The Association of Designers in India is Calling

India finally has an active, formal association for designers and ADI has big plans

Illustration by Tanvee Nabar of Ladyfingers Co

It is surprising that it has taken this long for India to have a formal, nation-wide association of designers, considering that global bodies like AIGA and D&AD are familiar names for the Indian design community. There have been several false starts over the last few years, but the Association of Designers in India (ADI) looks like it may finally nail it. ADI was actually founded in 2010, following the merger of two bodies, Pune Design Foundation and the Association of Industrial Designers of India, Bangalore. However, it is only in the last few years that it has consolidated nation-wide operations and become increasingly active.

A non-profit organisation, ADI aims to be a ‘network for design practitioners and students in India, with the mission of representing professional interests of the Indian design community, creating a meaningful interface between design professionals, people as users, the industry, education institutions and policy makers’

As of date, ADI has close to twelve hundred members, spread over eight city chapters.

Activities for All

In addition to the activities of its individual city chapters, ADI regularly holds conferences, webinars and master classes – an activity that has accelerated during the lockdown. The events are a mix of free and paid. Currently ADI is running a webinar series called ‘The View from the Outside’, where it invites non-designers to weigh in with their opinions on the industry. A recent master class with Sajith Ansar, Founder of Dubai-based studio, Idea Spice, took designers through a visioning exercise.

Also in the works is an ambitious online exchange that aims to be a networking platform for the industry. For students who are graduating at this time, ADI is offering mentoring and apprenticeship opportunities from senior designers. At the school level, ADI runs a design career awareness program, called Gen-D. The objective, say ADI officials, is to engage young designers in its activities and programs and bring the growing community together.

ADI looks holistically at the needs of the design community and serves them to the best of its ability. It aims to be an interface between all players in the ecosystem, from policy makers and educational institutions to individual designers and students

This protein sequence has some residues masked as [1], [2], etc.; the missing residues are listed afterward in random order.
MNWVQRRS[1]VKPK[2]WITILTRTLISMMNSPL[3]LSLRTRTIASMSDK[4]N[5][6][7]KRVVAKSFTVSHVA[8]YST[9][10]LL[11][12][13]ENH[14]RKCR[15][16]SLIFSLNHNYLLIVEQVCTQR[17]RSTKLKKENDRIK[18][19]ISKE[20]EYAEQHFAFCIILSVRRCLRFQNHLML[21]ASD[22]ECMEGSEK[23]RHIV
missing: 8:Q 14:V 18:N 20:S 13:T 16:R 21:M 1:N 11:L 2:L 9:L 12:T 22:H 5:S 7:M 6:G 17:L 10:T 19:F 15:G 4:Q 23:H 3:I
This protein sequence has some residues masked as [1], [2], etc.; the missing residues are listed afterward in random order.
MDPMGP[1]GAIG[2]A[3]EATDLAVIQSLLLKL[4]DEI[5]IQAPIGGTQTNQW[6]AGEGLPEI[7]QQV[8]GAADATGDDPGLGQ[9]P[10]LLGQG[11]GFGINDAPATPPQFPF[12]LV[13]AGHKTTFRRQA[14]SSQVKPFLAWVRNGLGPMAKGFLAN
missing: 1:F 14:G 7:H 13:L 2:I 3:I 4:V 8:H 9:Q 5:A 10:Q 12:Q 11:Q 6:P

Hemant Suther, President, ADI

Governance & Chapters

ADI’s activities are governed by a twelve person executive council, that is democratically elected by members via an online process every two years. The current office-bearers are President: Hemant Suther, Co Founder, Fractal Ink, Vice President: Amit Gulati, Founder Incubis and General Secretary: Prakash Khanzode, Managing Director, Onio Design.

Any city can start a chapter by applying to the ADI, if it has a minimum of twenty members. Educational institutions can also apply to create Student Chapters.

How Membership Works

ADI currently offers ‘freemium’ membership. Registration is free, but premium offerings like discounts on event fee, mentorship opportunities, etc are only available to fee-paying members. The annual fee is Rs.1000 for design practitioners and Rs.500 for students for their entire student life.

ADI has paid tribute to a number of industry stalwarts with an Honorary Fellow membership. The fourteen masters that have been honoured to date, include legendary educationalists like Professor Sudhakar Nadkarni and the late Professor MP Ranjan, as well as iconic designers like Shrikant Nivasarkar and the late Sudarshan Dheer.

There is no doubt that a body like ADI is needed to make design a national-level discourse that Government and industry take seriously. On the other hand, there is the long standing problem that the Indian design community has always been fragmented along multiple fault lines. There are silos in each city. Graphic, digital, industrial, product, spatial – different design disciplines tend not to mingle. And then there are the diverse viewpoints of designers in enterprises versus those in studios, not to mention the growing body of freelancers.

ADI’s success will lie in its ability to inspire confidence in each of these mini-communities and convince them that it is in their best interest to be part of a single body.

You can register for ADI membership here

Leave a Comment

All comments are moderated according to our comment policy. Your email address will NOT be published. All fields are required.

The Hard Copy is a resource for building and growing modern brands. Sign up to get case studies and advice in your inbox every week.

Related Articles